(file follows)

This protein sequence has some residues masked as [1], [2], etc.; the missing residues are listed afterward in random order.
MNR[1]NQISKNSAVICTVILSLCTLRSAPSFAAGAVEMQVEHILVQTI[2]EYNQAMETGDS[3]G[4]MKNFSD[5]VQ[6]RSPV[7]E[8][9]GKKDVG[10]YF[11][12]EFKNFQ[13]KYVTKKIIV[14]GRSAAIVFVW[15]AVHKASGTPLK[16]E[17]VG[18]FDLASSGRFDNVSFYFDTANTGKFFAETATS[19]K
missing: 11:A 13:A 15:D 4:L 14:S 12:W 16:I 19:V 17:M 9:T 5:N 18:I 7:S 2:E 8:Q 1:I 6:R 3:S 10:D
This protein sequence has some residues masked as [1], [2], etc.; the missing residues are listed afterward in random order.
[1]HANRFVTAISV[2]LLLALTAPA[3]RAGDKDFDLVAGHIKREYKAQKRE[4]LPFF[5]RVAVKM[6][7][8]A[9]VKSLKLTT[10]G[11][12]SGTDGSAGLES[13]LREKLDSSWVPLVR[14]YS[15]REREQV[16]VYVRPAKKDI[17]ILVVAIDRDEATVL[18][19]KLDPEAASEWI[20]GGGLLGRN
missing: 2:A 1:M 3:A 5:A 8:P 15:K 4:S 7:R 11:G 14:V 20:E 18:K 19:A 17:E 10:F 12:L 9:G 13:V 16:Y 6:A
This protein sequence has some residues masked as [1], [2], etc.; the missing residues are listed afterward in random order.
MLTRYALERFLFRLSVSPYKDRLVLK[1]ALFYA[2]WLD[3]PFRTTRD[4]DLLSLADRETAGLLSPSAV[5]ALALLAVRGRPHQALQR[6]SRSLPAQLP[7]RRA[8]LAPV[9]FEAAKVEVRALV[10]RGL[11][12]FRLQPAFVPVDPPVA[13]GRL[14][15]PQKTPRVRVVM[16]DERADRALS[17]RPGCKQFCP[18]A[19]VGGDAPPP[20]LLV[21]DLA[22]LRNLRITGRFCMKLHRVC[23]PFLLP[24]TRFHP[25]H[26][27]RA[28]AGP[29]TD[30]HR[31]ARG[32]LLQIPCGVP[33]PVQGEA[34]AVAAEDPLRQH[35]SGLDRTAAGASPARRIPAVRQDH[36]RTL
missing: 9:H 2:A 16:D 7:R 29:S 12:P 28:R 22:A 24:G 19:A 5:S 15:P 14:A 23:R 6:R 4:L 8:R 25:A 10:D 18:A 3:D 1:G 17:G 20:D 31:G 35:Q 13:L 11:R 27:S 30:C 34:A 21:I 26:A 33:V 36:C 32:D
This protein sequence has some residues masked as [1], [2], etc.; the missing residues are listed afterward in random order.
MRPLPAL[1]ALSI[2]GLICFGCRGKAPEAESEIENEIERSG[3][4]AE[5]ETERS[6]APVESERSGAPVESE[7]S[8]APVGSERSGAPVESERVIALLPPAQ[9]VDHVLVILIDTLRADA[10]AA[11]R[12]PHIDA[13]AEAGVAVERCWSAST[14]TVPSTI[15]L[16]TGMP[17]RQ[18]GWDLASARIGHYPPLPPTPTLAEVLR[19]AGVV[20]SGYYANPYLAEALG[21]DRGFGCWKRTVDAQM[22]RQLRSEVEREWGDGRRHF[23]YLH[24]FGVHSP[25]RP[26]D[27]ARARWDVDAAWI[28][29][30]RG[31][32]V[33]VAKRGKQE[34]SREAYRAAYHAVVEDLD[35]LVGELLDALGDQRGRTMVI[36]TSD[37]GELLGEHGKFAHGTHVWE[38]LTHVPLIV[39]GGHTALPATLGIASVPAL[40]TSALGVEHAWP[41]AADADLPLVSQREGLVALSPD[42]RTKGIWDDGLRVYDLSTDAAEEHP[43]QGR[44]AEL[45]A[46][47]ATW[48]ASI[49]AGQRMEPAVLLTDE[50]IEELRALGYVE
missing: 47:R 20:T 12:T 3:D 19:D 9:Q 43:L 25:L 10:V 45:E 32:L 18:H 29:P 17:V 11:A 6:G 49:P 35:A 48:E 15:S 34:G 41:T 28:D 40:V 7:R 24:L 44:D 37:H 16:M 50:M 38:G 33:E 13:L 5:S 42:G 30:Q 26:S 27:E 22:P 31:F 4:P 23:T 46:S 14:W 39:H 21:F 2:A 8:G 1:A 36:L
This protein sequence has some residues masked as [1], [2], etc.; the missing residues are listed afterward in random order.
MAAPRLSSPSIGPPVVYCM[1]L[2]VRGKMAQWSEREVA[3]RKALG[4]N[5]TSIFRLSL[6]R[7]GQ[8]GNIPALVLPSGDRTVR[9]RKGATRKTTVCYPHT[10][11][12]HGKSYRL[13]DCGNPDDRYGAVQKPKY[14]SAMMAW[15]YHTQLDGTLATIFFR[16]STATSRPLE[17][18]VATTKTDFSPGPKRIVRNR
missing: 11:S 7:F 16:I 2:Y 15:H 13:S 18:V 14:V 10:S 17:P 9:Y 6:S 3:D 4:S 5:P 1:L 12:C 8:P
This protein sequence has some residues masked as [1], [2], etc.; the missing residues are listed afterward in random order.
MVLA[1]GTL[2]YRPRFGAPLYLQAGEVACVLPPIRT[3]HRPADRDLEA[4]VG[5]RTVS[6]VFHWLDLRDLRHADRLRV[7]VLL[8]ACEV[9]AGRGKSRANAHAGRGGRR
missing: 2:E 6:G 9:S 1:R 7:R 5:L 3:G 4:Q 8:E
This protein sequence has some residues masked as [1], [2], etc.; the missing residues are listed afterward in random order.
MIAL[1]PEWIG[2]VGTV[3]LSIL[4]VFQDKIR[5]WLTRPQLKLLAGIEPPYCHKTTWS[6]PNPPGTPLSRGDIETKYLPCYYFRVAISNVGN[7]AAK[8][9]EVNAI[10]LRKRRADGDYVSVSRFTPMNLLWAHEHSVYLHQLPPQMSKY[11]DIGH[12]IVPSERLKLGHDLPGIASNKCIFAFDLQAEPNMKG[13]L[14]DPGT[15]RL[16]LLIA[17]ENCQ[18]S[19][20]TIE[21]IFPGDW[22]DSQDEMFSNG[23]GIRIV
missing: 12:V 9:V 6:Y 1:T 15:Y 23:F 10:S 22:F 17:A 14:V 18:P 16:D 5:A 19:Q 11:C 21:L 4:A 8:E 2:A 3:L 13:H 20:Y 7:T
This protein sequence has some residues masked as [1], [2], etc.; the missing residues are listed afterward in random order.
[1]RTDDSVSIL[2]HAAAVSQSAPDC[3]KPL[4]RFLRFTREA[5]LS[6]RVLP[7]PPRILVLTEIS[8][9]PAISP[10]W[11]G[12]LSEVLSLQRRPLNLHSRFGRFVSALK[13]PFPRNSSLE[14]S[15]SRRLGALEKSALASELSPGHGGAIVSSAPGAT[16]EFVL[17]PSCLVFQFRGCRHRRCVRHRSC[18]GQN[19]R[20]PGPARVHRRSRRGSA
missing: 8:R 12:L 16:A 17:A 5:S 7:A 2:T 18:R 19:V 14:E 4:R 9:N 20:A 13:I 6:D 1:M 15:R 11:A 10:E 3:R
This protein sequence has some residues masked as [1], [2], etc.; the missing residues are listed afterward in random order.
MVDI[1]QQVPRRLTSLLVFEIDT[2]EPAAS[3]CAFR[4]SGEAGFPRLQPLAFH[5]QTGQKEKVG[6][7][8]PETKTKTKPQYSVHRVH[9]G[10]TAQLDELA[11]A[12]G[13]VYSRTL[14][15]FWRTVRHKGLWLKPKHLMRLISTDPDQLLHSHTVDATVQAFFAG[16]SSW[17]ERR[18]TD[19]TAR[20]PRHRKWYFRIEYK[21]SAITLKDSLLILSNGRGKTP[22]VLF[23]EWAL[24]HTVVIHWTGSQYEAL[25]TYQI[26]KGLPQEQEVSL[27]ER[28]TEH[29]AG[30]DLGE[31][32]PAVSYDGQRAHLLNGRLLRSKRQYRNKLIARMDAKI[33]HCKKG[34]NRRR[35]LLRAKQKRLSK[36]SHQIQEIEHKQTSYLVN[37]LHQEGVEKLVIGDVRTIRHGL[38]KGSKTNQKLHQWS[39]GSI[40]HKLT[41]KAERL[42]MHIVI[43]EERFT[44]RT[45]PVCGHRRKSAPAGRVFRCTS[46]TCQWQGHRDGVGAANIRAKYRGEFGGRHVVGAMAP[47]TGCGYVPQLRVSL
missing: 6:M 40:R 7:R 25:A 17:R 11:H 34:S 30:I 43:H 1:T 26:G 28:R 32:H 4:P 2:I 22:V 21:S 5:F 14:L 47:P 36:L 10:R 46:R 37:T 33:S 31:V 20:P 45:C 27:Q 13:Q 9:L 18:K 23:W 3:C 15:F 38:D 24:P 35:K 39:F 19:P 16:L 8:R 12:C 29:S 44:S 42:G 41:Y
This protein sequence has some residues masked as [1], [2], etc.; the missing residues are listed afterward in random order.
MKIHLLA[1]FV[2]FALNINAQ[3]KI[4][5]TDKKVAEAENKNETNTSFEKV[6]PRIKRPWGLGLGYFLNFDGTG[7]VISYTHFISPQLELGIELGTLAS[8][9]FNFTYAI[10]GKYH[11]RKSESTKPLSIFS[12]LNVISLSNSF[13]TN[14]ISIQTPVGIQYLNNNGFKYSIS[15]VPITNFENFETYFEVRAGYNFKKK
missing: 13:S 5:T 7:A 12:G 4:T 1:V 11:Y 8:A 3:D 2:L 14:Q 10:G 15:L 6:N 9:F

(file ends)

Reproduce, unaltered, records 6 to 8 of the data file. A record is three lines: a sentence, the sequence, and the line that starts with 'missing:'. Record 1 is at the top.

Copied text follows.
This protein sequence has some residues masked as [1], [2], etc.; the missing residues are listed afterward in random order.
MVLA[1]GTL[2]YRPRFGAPLYLQAGEVACVLPPIRT[3]HRPADRDLEA[4]VG[5]RTVS[6]VFHWLDLRDLRHADRLRV[7]VLL[8]ACEV[9]AGRGKSRANAHAGRGGRR
missing: 2:E 6:G 9:S 1:R 7:R 5:L 3:G 4:Q 8:E
This protein sequence has some residues masked as [1], [2], etc.; the missing residues are listed afterward in random order.
MIAL[1]PEWIG[2]VGTV[3]LSIL[4]VFQDKIR[5]WLTRPQLKLLAGIEPPYCHKTTWS[6]PNPPGTPLSRGDIETKYLPCYYFRVAISNVGN[7]AAK[8][9]EVNAI[10]LRKRRADGDYVSVSRFTPMNLLWAHEHSVYLHQLPPQMSKY[11]DIGH[12]IVPSERLKLGHDLPGIASNKCIFAFDLQAEPNMKG[13]L[14]DPGT[15]RL[16]LLIA[17]ENCQ[18]S[19][20]TIE[21]IFPGDW[22]DSQDEMFSNG[23]GIRIV
missing: 12:V 9:V 6:Y 1:T 15:Y 23:F 10:S 22:F 17:A 14:V 18:P 16:D 5:A 19:Q 11:C 21:L 4:A 8:E 2:A 3:L 13:H 20:Y 7:T
This protein sequence has some residues masked as [1], [2], etc.; the missing residues are listed afterward in random order.
[1]RTDDSVSIL[2]HAAAVSQSAPDC[3]KPL[4]RFLRFTREA[5]LS[6]RVLP[7]PPRILVLTEIS[8][9]PAISP[10]W[11]G[12]LSEVLSLQRRPLNLHSRFGRFVSALK[13]PFPRNSSLE[14]S[15]SRRLGALEKSALASELSPGHGGAIVSSAPGAT[16]EFVL[17]PSCLVFQFRGCRHRRCVRHRSC[18]GQN[19]R[20]PGPARVHRRSRRGSA
missing: 8:R 12:L 16:A 17:A 5:S 7:A 2:T 18:R 19:V 14:E 4:R 9:N 20:A 13:I 6:D 1:M 15:R 11:A 10:E 3:R